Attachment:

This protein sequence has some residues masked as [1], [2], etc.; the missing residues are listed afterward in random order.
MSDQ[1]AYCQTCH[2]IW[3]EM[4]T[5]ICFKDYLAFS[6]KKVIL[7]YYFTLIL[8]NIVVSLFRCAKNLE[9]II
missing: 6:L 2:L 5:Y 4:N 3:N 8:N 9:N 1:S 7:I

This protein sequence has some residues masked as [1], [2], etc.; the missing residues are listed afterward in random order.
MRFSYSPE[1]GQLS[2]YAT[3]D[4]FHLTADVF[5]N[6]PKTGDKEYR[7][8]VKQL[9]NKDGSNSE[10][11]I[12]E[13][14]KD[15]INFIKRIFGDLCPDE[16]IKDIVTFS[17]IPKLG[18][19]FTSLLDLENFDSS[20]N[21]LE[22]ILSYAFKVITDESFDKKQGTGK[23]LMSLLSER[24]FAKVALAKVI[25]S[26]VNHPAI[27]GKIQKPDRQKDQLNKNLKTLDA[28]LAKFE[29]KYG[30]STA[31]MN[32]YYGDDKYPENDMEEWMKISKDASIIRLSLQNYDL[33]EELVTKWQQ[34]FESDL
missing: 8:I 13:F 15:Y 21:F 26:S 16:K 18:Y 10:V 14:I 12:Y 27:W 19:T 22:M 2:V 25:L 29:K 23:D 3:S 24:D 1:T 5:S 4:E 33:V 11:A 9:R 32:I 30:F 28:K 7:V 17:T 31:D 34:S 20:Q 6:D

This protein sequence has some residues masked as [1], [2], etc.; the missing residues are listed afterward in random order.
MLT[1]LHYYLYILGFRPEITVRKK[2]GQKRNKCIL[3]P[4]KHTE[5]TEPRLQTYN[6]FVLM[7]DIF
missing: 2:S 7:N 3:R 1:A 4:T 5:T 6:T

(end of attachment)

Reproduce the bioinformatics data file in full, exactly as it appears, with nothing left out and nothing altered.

This protein sequence has some residues masked as [1], [2], etc.; the missing residues are listed afterward in random order.
MSDQ[1]AYCQTCH[2]IW[3]EM[4]T[5]ICFKDYLAFS[6]KKVIL[7]YYFTLIL[8]NIVVSLFRCAKNLE[9]II
missing: 6:L 2:L 5:Y 4:N 3:N 8:N 9:N 1:S 7:I

This protein sequence has some residues masked as [1], [2], etc.; the missing residues are listed afterward in random order.
MRFSYSPE[1]GQLS[2]YAT[3]D[4]FHLTADVF[5]N[6]PKTGDKEYR[7][8]VKQL[9]NKDGSNSE[10][11]I[12]E[13][14]KD[15]INFIKRIFGDLCPDE[16]IKDIVTFS[17]IPKLG[18][19]FTSLLDLENFDSS[20]N[21]LE[22]ILSYAFKVITDESFDKKQGTGK[23]LMSLLSER[24]FAKVALAKVI[25]S[26]VNHPAI[27]GKIQKPDRQKDQLNKNLKTLDA[28]LAKFE[29]KYG[30]STA[31]MN[32]YYGDDKYPENDMEEWMKISKDASIIRLSLQNYDL[33]EELVTKWQQ[34]FESDL
missing: 8:I 13:F 15:Y 21:F 26:S 16:K 18:Y 10:V 14:I 12:Y 27:W 19:T 22:M 2:V 25:L 29:K 23:D 3:S 24:D 1:T 5:S 4:E 33:V 11:A 9:R 32:I 30:F 28:K 7:V 17:T 31:D 34:S 20:Q 6:D

This protein sequence has some residues masked as [1], [2], etc.; the missing residues are listed afterward in random order.
MLT[1]LHYYLYILGFRPEITVRKK[2]GQKRNKCIL[3]P[4]KHTE[5]TEPRLQTYN[6]FVLM[7]DIF
missing: 2:S 7:N 3:R 1:A 4:T 5:T 6:T